Piping Systems has announced expansion of its large diameter size range for
the Wafer Style Type 567 Polypropylene Butterfly Valve to include sizes 14 to 24
inch. This completes the large diameter size offering of 12 to 24 inch and
broadens suitability for a wider range of applications. Like the proven smaller
sizes in the series, the new larger sized valves feature the double eccentric
design, corrosion resistance and complete modularity for easy
The Type 567's double
eccentric off-center design allows the disc to completely disengage from the
disc seal, even when partially open. This separation between disc and seal
reduces friction and wear for longer service life and minimizes maintenance
compared to non-eccentric valves. Additionally, the double eccentric design
requires only about half the torque of a traditional boot design, which also
reduces wear on the disc seal to further enhance product life. Other advantages
of the design include easier manual operation, compatibility with smaller
actuators for reduced installation cost and better protection against pressure
valves weigh approximately 50 percent less than comparable metal butterfly
valves thereby providing easier and faster installation and lower costs. The
new large dimensions provide high nominal pressures for increased operation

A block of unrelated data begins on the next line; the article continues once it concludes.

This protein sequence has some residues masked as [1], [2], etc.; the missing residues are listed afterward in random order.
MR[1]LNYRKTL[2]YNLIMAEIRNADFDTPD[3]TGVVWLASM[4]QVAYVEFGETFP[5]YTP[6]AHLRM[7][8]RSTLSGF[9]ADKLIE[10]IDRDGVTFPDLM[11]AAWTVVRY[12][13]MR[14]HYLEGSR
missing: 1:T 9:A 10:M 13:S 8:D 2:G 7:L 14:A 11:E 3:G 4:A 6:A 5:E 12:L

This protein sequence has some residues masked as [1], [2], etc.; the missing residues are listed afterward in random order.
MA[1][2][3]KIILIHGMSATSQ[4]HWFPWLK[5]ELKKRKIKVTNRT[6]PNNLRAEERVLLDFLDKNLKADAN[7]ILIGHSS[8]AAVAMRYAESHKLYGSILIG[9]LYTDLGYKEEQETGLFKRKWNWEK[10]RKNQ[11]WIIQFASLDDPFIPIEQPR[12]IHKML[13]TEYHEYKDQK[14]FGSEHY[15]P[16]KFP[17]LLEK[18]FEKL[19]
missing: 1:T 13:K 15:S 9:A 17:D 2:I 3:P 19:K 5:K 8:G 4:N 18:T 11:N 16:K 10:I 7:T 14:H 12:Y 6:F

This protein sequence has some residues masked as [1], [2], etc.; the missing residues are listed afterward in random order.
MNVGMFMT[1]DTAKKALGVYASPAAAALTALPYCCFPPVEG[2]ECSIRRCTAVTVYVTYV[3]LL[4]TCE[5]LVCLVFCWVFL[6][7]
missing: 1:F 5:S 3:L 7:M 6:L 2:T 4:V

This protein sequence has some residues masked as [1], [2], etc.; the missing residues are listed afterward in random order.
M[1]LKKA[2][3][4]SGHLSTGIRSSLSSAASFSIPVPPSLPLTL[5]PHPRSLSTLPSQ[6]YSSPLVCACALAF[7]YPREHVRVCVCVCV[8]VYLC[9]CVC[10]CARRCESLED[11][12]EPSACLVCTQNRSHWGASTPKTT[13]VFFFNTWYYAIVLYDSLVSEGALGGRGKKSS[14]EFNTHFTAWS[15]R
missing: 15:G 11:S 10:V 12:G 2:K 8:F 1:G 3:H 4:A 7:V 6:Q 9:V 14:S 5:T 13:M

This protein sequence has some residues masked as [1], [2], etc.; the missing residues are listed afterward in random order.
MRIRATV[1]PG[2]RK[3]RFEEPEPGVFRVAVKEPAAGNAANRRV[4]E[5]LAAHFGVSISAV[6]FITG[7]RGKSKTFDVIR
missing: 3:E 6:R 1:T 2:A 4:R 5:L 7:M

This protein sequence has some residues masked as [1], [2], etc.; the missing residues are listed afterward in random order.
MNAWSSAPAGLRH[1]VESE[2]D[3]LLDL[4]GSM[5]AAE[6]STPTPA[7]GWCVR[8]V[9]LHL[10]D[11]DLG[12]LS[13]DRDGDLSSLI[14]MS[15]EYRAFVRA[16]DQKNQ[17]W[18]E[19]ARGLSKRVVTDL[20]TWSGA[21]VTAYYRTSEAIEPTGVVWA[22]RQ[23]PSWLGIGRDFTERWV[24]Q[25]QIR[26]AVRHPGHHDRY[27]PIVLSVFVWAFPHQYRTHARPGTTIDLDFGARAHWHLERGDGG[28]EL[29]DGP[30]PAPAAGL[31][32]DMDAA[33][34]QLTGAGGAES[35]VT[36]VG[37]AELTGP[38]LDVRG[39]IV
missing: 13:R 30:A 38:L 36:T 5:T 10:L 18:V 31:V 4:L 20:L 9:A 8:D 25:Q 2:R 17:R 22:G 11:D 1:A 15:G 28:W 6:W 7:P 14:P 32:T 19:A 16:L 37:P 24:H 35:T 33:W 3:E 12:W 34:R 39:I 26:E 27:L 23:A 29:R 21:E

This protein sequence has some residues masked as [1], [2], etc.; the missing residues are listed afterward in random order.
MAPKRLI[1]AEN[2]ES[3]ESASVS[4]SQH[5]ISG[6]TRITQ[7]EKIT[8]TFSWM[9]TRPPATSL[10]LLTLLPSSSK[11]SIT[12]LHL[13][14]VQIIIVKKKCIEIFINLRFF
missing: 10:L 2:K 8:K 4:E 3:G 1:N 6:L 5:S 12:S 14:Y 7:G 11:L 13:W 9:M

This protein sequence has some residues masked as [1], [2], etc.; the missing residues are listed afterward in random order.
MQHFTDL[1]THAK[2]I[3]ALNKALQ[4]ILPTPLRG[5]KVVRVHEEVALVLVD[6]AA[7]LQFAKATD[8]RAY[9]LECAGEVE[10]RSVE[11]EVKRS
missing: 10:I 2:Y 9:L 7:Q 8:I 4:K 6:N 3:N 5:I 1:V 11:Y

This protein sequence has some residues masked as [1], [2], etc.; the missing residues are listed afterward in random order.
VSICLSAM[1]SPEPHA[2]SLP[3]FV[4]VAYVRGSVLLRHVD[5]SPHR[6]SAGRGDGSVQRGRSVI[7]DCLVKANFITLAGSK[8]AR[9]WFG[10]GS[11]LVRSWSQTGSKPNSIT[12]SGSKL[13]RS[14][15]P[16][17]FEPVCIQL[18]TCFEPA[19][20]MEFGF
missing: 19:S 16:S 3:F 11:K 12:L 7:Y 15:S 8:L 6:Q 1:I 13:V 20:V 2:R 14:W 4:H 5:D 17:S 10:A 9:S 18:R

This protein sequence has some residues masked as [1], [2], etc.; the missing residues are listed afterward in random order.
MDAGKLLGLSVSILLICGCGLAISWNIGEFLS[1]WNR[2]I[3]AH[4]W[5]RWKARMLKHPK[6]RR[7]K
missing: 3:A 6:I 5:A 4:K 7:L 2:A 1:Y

safety. Pressure ratings at 70F are 90 psi for sizes14 to 16 inch, 75 psi for
size 18 inch, and 60 psi for sizes 20 to 24 inch. Other features include industry-standard
ISO flange mount for easy electric or pneumatic actuation, bi-directional
capability and hand wheel. The valve is available with either EPDM or FPM
seals, 304 or 316 stainless-steel stem and a Polypropylene body.
Machine vision and video streaming systems are used for a variety of purposes, and each has applications for which it is best suited. This denotes that there are differences between them, and these differences can be categorized as the type of lenses used, the resolution of imaging elements, and the underlying software used to interpret the data.
Comic books long have appealed to kids as a fun way to introduce reading and art without being overly didactic. Now a software engineer and project manager from Oklahoma thinks the medium can be used to get them interested in STEM careers.
Focus on Fundamentals consists of 45-minute on-line classes that cover a host of technologies. You learn without leaving the comfort of your desk. All classes are taught by subject-matter experts and all are archived. So if you can't attend live, attend at your convenience.